Plating or Casting in Older Patients with Distal Radius Fractures?

In a randomized trial presented at the AAOS 2021 Annual Meeting, plaster casting and surgical plating led to similar outcomes in older patients with distal radius fractures. However, the authors, led by Muhammad Tahir, MD, from the Department of Orthopedics at Jinnah Postgraduate Medical Centre in Karachi, Pakistan, found that patients who underwent plating had improvements in radiographic parameters and fewer complications.

This randomized study included older patients (age ≥60 years) with an isolated, closed, unilateral distal radius fracture; participants were assigned to undergo plating or casting at a tertiary hospital between August 2016 and December 2019.

In the casting group, patients were immobilized in a complete plaster for four to five weeks after 10 days of immobilization in the dorsal splint. In the plating group, participants underwent fracture fixation by an anterior locking plate under fluoroscopic guidance.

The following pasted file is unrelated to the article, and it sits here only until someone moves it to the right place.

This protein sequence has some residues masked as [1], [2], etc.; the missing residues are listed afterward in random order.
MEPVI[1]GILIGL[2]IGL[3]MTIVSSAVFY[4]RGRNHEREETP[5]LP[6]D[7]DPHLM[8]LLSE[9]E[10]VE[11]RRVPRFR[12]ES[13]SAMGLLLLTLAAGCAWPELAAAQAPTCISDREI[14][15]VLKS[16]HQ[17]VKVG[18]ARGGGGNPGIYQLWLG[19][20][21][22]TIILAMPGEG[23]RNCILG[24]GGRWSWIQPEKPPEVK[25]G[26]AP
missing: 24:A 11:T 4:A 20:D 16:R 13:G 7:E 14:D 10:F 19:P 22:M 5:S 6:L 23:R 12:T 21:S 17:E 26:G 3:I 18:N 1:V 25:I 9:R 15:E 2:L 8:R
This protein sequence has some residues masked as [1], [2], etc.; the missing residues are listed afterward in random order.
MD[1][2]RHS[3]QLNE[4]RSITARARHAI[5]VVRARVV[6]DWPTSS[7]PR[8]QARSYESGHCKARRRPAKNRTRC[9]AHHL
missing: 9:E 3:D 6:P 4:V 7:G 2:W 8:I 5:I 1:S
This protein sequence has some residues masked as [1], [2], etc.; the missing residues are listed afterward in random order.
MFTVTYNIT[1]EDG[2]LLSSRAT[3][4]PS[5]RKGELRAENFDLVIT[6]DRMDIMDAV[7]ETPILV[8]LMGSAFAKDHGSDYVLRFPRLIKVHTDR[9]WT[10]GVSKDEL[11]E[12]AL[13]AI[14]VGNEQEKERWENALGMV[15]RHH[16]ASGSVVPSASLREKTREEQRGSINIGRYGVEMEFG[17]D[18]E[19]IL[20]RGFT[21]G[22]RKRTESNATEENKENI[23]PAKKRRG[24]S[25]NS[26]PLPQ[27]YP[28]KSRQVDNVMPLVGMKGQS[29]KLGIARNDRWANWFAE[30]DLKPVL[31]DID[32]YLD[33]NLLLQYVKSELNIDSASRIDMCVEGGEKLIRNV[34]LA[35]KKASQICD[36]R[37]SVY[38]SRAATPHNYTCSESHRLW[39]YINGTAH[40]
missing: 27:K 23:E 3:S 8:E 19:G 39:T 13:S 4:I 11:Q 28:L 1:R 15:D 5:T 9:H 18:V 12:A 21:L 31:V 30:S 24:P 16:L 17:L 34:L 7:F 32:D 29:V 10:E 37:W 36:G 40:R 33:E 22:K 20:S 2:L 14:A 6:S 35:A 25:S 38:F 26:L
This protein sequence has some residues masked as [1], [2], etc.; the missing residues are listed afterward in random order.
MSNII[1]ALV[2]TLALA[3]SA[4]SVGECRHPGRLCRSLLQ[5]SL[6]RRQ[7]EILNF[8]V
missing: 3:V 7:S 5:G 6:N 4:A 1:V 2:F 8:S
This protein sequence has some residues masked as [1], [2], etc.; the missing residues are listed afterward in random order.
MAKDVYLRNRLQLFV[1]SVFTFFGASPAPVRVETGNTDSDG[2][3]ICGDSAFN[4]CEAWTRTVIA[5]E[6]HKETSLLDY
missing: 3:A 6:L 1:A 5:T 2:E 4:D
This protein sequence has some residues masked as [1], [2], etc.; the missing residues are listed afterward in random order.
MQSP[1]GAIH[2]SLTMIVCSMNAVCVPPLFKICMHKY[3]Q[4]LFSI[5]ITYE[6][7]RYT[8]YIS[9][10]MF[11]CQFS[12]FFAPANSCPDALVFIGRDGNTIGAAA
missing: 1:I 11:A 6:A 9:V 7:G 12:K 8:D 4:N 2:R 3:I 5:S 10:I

The study’s primary outcome was Patient-Rated Wrist Evaluation (PRWE) score, and clinical difference for distal radius fractures was defined as at least a PRWE score of 11.5. Secondary outcomes included performance on the Mayo Wrist Score and the Quick Disabilities of the Arm, Shoulder, and Hand (QuickDASH) scales, active range of motion, and grip strength. The researchers also measured radiographic parameters immediately after treatment.

Six and 12 months after treatment, patients in both groups had similar functional outcome scores, with clinically significant differences. Also, at various follow-up intervals, there was no significant difference in range of motion or grip strength.

Radiographic parameters, however, significantly improved with plating compared to casting. Casting was also associated with higher rates of complications, including malunion, subsequent corrective osteotomies, incidences of transient nerve palsy, and complex regional pain syndrome.

Overall, the findings support plating for distal radius fractures in this population, the authors concluded.

“Even if there is no clinical difference at the end of follow-up, and the radiological and clinical outcome seems not to be related one to another, there are cases in which a malunion is leading to a corrective osteotomy,” they wrote. “In these cases, the malunion may be perceived so troublesome to justify another surgery.”